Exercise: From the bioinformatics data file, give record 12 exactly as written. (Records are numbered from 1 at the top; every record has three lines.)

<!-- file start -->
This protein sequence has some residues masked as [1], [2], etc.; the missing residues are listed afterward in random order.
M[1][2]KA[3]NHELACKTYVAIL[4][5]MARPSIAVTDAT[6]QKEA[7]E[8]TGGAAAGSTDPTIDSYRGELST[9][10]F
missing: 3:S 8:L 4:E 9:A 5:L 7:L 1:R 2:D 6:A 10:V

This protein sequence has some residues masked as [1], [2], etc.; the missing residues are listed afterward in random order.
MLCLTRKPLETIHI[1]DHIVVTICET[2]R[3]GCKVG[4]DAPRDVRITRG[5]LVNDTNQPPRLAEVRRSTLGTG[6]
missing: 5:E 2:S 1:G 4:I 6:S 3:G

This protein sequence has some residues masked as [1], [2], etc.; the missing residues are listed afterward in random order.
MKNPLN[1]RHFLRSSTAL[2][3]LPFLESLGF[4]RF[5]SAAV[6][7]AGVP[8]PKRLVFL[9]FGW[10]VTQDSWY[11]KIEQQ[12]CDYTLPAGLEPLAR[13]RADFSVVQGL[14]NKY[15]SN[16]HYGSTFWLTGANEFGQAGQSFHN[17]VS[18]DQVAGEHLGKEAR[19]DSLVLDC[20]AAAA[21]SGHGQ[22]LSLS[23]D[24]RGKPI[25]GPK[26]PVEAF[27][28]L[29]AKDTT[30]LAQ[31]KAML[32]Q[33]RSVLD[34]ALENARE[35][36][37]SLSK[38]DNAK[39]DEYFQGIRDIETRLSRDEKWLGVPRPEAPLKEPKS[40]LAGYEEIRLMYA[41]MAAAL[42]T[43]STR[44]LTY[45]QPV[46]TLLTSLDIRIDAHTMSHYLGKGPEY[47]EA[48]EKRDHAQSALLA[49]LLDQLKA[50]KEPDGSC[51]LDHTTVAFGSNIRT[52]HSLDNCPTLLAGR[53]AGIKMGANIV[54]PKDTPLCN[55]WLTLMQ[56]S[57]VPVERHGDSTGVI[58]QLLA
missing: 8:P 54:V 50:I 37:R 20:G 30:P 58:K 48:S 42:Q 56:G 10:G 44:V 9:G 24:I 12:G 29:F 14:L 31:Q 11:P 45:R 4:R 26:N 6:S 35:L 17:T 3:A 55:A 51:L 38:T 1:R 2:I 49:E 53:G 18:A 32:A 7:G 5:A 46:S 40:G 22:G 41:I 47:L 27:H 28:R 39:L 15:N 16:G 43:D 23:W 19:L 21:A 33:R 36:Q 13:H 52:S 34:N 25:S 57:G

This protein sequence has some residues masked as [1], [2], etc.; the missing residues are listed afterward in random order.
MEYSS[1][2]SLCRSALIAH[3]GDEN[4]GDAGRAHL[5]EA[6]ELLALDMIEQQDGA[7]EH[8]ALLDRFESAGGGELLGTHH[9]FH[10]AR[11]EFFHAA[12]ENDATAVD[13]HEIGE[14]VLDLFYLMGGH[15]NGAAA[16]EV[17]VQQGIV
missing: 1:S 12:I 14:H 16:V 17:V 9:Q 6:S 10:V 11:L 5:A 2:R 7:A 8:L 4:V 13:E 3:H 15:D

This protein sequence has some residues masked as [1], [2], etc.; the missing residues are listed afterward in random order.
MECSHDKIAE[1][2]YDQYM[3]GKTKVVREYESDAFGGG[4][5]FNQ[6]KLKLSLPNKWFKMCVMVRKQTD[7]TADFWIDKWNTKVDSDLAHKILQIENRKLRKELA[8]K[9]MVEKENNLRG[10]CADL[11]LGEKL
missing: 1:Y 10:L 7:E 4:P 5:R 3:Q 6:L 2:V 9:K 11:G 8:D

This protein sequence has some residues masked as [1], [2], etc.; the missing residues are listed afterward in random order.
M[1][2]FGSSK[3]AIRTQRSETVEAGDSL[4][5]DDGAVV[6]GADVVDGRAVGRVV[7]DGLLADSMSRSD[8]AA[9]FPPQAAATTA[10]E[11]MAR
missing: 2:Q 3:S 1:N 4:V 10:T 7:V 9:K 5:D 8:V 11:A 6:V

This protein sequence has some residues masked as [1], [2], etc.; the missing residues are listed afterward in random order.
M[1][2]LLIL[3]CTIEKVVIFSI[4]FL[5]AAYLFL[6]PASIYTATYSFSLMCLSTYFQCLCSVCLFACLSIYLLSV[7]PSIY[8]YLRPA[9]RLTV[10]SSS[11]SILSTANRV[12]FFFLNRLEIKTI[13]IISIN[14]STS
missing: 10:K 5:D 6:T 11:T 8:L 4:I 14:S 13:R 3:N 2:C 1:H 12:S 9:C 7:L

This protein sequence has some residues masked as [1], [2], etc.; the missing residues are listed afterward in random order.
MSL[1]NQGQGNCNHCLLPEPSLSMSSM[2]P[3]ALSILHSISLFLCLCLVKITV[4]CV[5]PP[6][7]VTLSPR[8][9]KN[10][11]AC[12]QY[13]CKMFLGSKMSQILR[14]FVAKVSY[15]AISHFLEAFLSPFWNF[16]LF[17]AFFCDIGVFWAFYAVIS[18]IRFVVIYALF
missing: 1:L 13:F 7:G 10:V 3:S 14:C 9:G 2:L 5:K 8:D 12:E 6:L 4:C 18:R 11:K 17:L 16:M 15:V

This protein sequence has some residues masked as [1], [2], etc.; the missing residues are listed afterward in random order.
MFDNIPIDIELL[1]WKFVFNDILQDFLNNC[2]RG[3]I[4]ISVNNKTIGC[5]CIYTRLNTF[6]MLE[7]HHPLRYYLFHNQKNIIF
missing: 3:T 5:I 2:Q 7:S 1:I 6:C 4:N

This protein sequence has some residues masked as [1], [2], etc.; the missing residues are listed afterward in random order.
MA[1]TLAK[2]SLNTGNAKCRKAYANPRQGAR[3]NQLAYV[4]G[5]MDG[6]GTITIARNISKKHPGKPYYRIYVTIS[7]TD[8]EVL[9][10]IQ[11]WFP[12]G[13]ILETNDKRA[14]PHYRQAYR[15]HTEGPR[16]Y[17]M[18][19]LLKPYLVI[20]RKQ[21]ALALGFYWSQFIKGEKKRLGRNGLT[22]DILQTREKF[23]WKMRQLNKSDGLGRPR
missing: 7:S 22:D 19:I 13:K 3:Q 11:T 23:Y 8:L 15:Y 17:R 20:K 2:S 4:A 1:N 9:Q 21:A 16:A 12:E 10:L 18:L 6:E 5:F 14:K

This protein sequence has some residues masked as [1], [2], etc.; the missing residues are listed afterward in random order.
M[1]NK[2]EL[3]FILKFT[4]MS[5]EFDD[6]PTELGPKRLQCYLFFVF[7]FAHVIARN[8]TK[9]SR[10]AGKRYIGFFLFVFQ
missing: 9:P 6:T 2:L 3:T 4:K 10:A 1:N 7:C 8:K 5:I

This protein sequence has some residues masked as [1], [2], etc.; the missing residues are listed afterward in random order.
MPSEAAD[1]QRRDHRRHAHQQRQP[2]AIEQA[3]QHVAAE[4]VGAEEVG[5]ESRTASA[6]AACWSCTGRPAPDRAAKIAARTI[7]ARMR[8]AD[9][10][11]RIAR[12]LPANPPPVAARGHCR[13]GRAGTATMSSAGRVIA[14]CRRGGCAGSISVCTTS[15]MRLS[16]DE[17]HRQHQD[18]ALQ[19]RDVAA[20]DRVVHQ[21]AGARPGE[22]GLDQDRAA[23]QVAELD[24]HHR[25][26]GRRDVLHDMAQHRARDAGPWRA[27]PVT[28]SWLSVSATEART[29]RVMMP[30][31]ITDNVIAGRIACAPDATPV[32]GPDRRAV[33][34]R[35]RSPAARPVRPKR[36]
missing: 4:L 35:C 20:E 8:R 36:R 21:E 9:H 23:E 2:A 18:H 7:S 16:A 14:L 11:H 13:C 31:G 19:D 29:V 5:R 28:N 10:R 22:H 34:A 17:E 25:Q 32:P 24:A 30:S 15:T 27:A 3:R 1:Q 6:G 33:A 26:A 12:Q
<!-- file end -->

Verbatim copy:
This protein sequence has some residues masked as [1], [2], etc.; the missing residues are listed afterward in random order.
MPSEAAD[1]QRRDHRRHAHQQRQP[2]AIEQA[3]QHVAAE[4]VGAEEVG[5]ESRTASA[6]AACWSCTGRPAPDRAAKIAARTI[7]ARMR[8]AD[9][10][11]RIAR[12]LPANPPPVAARGHCR[13]GRAGTATMSSAGRVIA[14]CRRGGCAGSISVCTTS[15]MRLS[16]DE[17]HRQHQD[18]ALQ[19]RDVAA[20]DRVVHQ[21]AGARPGE[22]GLDQDRAA[23]QVAELD[24]HHR[25][26]GRRDVLHDMAQHRARDAGPWRA[27]PVT[28]SWLSVSATEART[29]RVMMP[30][31]ITDNVIAGRIACAPDATPV[32]GPDRRAV[33][34]R[35]RSPAARPVRPKR[36]
missing: 4:L 35:C 20:E 8:R 36:R 21:E 9:H 23:E 2:A 18:H 7:S 16:A 14:L 11:H 13:C 31:G 19:D 29:V 5:R 28:N 10:R 22:H 34:A 17:E 25:Q 32:P 24:A 30:S 15:T 27:A 3:R 1:Q 6:G 33:A 26:A 12:Q